More thoughts on thread naming

I've just finished the first cut of the code that handles the Win32 Thread Naming "API". This means that my debugging tools can now report the name of a thread (if it has been named) rather than just its thread ID. Having implemented the code in the debugger to deal with the exception I find myself wondering about API design and why the original designer of this particular facility decided to make it hard on themselves.

The code that I've written to handle the exception is made more complex by the fact that the "API" doesn't pass the length of the name. It could, it passes other stuff and the length would be an easy thing to pass. Since we don't know the length we need to search for the terminating null character in the name. I may be missing a trick here but since that memory is in the process that's being debugged you need to use ReadProcessMemory() to look at it. To be on the safe side you should probably use VirtualQueryEx() to check the validity of reading from the page in which the data resides. Since we have no idea how long the block of memory is that we want to read from I work out the amount of memory that exists in the page in which the supplied pointer points after the point to which we're pointing and then read all of that (which is probably much too much). Once I've read that I scan along looking for the null byte that terminates the string... Of course if the string happens to span pages then you need to read the whole of the next page and continue your scan...


As I said, perhaps I'm being a numpty here. Since whoever designed this facility probably had to write the debugger side of things it makes you wonder why they did it this way. It's SO much easier to deal with the OutputDebugString() debug event since we get the pointer to the data and the length of the data...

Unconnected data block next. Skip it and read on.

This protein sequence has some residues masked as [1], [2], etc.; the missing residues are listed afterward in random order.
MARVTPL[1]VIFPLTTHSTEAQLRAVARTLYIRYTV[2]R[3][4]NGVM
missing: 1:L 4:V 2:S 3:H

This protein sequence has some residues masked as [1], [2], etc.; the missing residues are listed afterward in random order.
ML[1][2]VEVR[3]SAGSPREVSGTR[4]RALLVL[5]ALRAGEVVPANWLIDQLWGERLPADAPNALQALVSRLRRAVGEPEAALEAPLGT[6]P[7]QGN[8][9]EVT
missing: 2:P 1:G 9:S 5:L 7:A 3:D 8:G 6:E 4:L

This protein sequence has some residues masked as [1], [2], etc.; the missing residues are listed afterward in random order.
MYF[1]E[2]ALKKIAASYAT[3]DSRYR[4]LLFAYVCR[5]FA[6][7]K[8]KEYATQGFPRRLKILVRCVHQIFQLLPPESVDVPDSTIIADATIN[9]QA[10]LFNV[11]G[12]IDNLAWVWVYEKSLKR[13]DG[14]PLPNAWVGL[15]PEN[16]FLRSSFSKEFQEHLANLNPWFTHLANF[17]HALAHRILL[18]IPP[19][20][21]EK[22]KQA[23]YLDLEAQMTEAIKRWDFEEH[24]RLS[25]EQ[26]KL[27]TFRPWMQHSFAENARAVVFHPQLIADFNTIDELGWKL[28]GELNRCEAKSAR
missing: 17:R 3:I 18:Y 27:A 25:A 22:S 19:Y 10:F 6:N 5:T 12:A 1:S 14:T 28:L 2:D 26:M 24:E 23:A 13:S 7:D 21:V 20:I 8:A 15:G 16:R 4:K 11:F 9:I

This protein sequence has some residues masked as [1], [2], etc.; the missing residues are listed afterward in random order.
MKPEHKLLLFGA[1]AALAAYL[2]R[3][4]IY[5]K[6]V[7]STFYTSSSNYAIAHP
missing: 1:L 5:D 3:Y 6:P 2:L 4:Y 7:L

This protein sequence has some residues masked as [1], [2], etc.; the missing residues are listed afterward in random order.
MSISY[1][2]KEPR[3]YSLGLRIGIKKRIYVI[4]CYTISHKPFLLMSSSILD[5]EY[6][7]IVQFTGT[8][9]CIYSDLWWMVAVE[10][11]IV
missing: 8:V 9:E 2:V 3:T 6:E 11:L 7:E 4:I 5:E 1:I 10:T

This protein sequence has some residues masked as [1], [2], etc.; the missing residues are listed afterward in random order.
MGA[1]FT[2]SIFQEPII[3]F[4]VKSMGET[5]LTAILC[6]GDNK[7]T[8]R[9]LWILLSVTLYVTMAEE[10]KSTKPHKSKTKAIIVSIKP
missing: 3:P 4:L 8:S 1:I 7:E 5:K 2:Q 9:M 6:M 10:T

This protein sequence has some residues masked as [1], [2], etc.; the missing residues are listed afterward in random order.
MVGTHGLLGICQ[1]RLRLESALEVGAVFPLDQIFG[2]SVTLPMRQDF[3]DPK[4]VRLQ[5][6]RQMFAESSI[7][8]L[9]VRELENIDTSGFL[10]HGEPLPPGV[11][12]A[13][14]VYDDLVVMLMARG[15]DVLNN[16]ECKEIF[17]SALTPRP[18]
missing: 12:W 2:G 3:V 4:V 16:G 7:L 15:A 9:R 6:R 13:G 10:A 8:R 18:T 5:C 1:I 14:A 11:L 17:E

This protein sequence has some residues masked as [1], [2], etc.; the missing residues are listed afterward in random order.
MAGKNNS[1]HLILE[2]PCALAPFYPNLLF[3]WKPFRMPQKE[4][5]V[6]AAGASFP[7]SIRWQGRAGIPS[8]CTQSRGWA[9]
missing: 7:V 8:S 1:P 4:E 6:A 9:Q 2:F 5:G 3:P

I guess the thread naming 'api' could come from the pre windows NT days... Back when the debugger could poke around with another processes memory as it it were its own...

The complexity of reading, verifying and caching memory from the other process must be handled by the native debugger to make stack walking, and expression evaluation efficient in the remote debugging case. The dev who made this 'api' choice actually was using the simplest approach given the task at hand, and the services already available in the native debugger implementation.


Ok, sounds fair enough, I can imagine a more efficient version of my code that relies on a table of validated pages that it can use to predetermine the data it can read in the target process. But... Why the difference in how the OutputDebugString debug event works? Surely it's always more efficient to be passed the length, even if you're caching the page information from the target process and even if you distrust the length you're given...

You are certainly correct that including the size makes the debugger side simpler, as well as being more consistent with OS originated debug events. My intention was merely to point out why the choice didn't make the task harder for the Dev who made it.

Fair enough :)

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